Burns, Robert – January 17, 1864

Michigan Civil War Collection


Click here for this soldier’s biography:
http://micivilwar.com/authors/burns-robert/


Regiment: 4th Michigan Calvary

Battles Mentioned:

Historical Figures: George Crook, Robert H. Minty, William T. Sherman

Head-Quarters 1st Brig., 2d Cavalry Division,
Huntsville Ala
January 17 1864
My dear Davidson
“Here we are again” as the
Merry man says rushing into the ring, and trans-
forming himself into a wheel or revolver of some
kind. We arrived here on Thursday headed
by a brass hand and a Brigadier General We
left Pulaski with few reqrts and a very small
command, and have retired into winter quar-
ters in this “quondam” beautiful village. Even
since we left here we cind a change for the
worse. Nearly every house is filled with soldiers
and the place looks dilapidated. The inhab-
itants look on in silent despair and submit.
Genl Sherman’s command arrived here a few
days after our departure and occupied the
town. I am in command of the
remnants of our Brigade consisting of Head
Quarters escort and about 200 of the 4th Regulars
The 7th Penna and 5th Iowa have gone home to

reenlist as veteran volunteers, as I wrote you be-
fore; the 4th Michigan are now all at Chat-
tanooga and the 4th Regulars proper are near
Pittsburg Landing, so you see that your brother
can command the Brigade and still be but
“small potatoes” I have my quarters in the
house of a cousin of Mrs. Peter Dox of Geneva, and
for the first time since last July, the night before
last slept in a bed between sheets. I have not
yet arrived at the civilization of going to church,
but next Sunday I think I shall make the attempt
I suppose nothing more will be done by our
army until the return of the new three years
men in March. Then we will move onward.
I received your enclosing a letter from Eliza
Waterman a day or two after I wrote you from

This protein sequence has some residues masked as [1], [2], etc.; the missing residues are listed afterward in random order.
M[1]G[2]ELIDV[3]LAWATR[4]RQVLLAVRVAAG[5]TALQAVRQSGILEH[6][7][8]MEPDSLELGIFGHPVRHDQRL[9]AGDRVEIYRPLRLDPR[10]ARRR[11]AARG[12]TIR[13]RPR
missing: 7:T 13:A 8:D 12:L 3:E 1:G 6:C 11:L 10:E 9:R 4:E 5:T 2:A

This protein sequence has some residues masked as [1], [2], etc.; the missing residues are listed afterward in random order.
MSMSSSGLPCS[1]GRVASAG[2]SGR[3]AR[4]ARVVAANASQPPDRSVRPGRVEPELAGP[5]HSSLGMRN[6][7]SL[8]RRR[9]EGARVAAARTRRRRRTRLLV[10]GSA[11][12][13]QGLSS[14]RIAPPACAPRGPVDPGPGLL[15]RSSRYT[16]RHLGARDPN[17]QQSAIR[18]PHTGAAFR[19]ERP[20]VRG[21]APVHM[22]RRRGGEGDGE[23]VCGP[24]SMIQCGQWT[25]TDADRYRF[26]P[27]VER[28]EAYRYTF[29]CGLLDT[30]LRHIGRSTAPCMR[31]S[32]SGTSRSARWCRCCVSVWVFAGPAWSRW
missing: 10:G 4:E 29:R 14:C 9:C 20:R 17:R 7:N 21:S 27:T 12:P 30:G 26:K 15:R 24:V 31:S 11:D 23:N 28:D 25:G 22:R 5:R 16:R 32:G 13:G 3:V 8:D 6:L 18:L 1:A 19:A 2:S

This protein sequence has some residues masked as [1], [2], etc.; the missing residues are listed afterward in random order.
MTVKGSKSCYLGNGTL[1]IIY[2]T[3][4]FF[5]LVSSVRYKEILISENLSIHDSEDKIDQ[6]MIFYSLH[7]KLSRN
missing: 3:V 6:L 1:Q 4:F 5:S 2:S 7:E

Pulaski. Glad to hear that all are well and rejoiced
to receive another letter from her. Since the receipt
of yours we have had no mail. We have yet no
rail road connection here and the mails are
very irregular. Papers we have not seen in a
long while. Now and then we get a Nashville Un-

ion. Have heard from none of my friends
since my last. Do not yet know officially
that Willy is married, but presume so.
You perceive that I write in better spir-
its, than in my last. Can’t account for it on
other ground, than that I have a fair cigar,
a blacked fair of boats and a clean paper
collar. Dress does very much to reconcile one
to this world. My condition otherwise is un-
changed. I still enjoy my usual good health
and regularly consume my full rations. Col
Minty is yet in Murfreesboro. Nothing has
been done in his case. We hope his name is
in the list of promotions before Congress.
Let me hear from you again soon. When
you write do not direct “4th Mich Cav’y” or
it would go to Chattanooga. but send here “1st
Brig” &c. Good bye. Yours affecly
Robert.
J. Davidson Burns Esq
Kal zoo

January 18th
Yours of 3rd inst received this P.M.
You can readily imagine what a tickling
machine it was to me. A letter like “a baby is
a well spring of pleasure” in this house.
Genl Croaks told me this afternoon that the 4th Regulars were
expected here in a few days and we were to soldier it easily
until the summer campaign should open. I shall remain
with that Regiment. Indeed I have been with them so much
that I am at home with them as much if not more
than my own regiment. A great many of our offi-
cers are going home on leave of absence, but I can
not get away. I am now the only one of the Brigade
officers left several of them having gone home and the
others scattered around the country on various duties.
It would be of no use for me to apply and I do not
wish to crowd the [ ? ]. You know how much
I would like to see you. I hope before a year from this time
to be at home for good.
A. Iswon left about $150 in my hand when he died which I can-
not send North. How much have you wine? If I should draw
on you for that amount in favor of Mrs. Iswon, could you hon-
or the draft? If not I must wait until the Pay Master comes around
again. Shears should have paid me some $30. I suppose he did.
Not much money can be laid up here now. Living is very ex-
pensive as we have to pay for everything we get. When on the
march or scouting around, a great many things find their
way to our tables without costing much. It is different now as
we can’t forage. Give my love to Madge when
you next write her and tell her I am taking the best of care
of the share of hers she sent me. Good night
Yours R. B.